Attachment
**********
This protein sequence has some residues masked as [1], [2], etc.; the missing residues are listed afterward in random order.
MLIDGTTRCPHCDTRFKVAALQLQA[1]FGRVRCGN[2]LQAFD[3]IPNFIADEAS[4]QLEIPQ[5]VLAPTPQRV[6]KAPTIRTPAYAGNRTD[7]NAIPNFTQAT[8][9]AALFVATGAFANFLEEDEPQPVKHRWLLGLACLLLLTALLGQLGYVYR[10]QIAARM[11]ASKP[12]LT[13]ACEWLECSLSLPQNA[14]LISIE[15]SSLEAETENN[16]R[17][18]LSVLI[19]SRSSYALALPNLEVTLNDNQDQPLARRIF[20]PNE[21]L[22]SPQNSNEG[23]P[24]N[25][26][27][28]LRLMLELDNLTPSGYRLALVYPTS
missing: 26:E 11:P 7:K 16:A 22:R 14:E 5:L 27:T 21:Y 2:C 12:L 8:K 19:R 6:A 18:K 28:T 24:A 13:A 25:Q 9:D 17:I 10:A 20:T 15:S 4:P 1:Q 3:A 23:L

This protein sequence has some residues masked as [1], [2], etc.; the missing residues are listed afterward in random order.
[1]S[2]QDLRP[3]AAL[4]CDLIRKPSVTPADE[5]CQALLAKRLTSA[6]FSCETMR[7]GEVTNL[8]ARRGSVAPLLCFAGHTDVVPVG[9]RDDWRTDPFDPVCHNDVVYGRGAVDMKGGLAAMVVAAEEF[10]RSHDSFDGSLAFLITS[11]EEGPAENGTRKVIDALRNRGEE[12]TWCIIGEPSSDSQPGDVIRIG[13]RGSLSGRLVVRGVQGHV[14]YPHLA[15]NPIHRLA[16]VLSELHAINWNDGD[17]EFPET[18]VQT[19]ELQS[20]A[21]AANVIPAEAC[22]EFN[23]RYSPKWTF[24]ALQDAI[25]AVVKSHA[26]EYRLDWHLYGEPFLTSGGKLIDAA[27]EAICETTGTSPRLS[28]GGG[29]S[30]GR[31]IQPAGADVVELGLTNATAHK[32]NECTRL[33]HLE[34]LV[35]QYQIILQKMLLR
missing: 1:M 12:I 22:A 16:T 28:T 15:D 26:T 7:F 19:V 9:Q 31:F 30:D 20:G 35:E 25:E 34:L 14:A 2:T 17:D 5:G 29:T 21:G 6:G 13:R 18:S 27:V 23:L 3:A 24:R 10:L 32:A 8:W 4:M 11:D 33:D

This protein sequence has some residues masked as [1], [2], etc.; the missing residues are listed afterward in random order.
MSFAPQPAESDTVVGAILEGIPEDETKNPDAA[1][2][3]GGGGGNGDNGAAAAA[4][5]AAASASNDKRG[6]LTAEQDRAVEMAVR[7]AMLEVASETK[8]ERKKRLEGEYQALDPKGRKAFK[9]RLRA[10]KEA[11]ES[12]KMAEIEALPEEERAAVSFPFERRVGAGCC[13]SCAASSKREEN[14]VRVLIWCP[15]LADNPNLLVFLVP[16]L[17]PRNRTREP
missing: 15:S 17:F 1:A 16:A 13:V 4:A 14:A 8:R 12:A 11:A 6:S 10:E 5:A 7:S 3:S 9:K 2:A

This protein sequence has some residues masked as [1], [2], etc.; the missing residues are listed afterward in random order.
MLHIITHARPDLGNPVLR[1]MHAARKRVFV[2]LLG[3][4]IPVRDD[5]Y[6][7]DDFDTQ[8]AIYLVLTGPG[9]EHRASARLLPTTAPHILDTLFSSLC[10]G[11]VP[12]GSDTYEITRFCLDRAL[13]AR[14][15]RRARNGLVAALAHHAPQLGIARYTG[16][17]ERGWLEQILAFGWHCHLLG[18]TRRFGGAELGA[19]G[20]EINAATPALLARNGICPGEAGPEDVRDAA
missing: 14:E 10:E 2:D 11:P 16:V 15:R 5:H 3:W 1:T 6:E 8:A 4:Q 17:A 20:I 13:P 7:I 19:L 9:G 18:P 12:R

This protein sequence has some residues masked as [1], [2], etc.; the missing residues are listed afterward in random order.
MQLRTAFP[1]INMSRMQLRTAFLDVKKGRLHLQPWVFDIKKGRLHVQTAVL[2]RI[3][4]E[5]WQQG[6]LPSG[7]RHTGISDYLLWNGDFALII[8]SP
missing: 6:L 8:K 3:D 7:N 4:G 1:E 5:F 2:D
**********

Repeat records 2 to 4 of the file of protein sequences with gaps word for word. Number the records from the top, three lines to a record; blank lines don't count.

This protein sequence has some residues masked as [1], [2], etc.; the missing residues are listed afterward in random order.
[1]S[2]QDLRP[3]AAL[4]CDLIRKPSVTPADE[5]CQALLAKRLTSA[6]FSCETMR[7]GEVTNL[8]ARRGSVAPLLCFAGHTDVVPVG[9]RDDWRTDPFDPVCHNDVVYGRGAVDMKGGLAAMVVAAEEF[10]RSHDSFDGSLAFLITS[11]EEGPAENGTRKVIDALRNRGEE[12]TWCIIGEPSSDSQPGDVIRIG[13]RGSLSGRLVVRGVQGHV[14]YPHLA[15]NPIHRLA[16]VLSELHAINWNDGD[17]EFPET[18]VQT[19]ELQS[20]A[21]AANVIPAEAC[22]EFN[23]RYSPKWTF[24]ALQDAI[25]AVVKSHA[26]EYRLDWHLYGEPFLTSGGKLIDAA[27]EAICETTGTSPRLS[28]GGG[29]S[30]GR[31]IQPAGADVVELGLTNATAHK[32]NECTRL[33]HLE[34]LV[35]QYQIILQKMLLR
missing: 1:M 12:I 22:A 16:T 28:T 15:D 26:T 7:F 19:V 9:Q 31:F 30:D 20:G 35:E 25:E 34:L 14:A 2:T 17:D 5:G 29:T 21:G 6:G 13:R 18:S 27:V 23:L 3:A 24:R 10:L 32:A 8:W 4:M 11:D 33:D

This protein sequence has some residues masked as [1], [2], etc.; the missing residues are listed afterward in random order.
MSFAPQPAESDTVVGAILEGIPEDETKNPDAA[1][2][3]GGGGGNGDNGAAAAA[4][5]AAASASNDKRG[6]LTAEQDRAVEMAVR[7]AMLEVASETK[8]ERKKRLEGEYQALDPKGRKAFK[9]RLRA[10]KEA[11]ES[12]KMAEIEALPEEERAAVSFPFERRVGAGCC[13]SCAASSKREEN[14]VRVLIWCP[15]LADNPNLLVFLVP[16]L[17]PRNRTREP
missing: 15:S 17:F 1:A 16:A 13:V 4:A 14:A 8:R 12:A 11:A 6:S 10:E 5:A 7:S 3:S 9:K 2:A

This protein sequence has some residues masked as [1], [2], etc.; the missing residues are listed afterward in random order.
MLHIITHARPDLGNPVLR[1]MHAARKRVFV[2]LLG[3][4]IPVRDD[5]Y[6][7]DDFDTQ[8]AIYLVLTGPG[9]EHRASARLLPTTAPHILDTLFSSLC[10]G[11]VP[12]GSDTYEITRFCLDRAL[13]AR[14][15]RRARNGLVAALAHHAPQLGIARYTG[16][17]ERGWLEQILAFGWHCHLLG[18]TRRFGGAELGA[19]G[20]EINAATPALLARNGICPGEAGPEDVRDAA
missing: 14:E 10:E 2:D 11:P 16:V 15:R 5:H 3:W 1:T 6:E 8:A 4:Q 17:A 20:I 13:P 7:I 19:L 9:G 18:P 12:R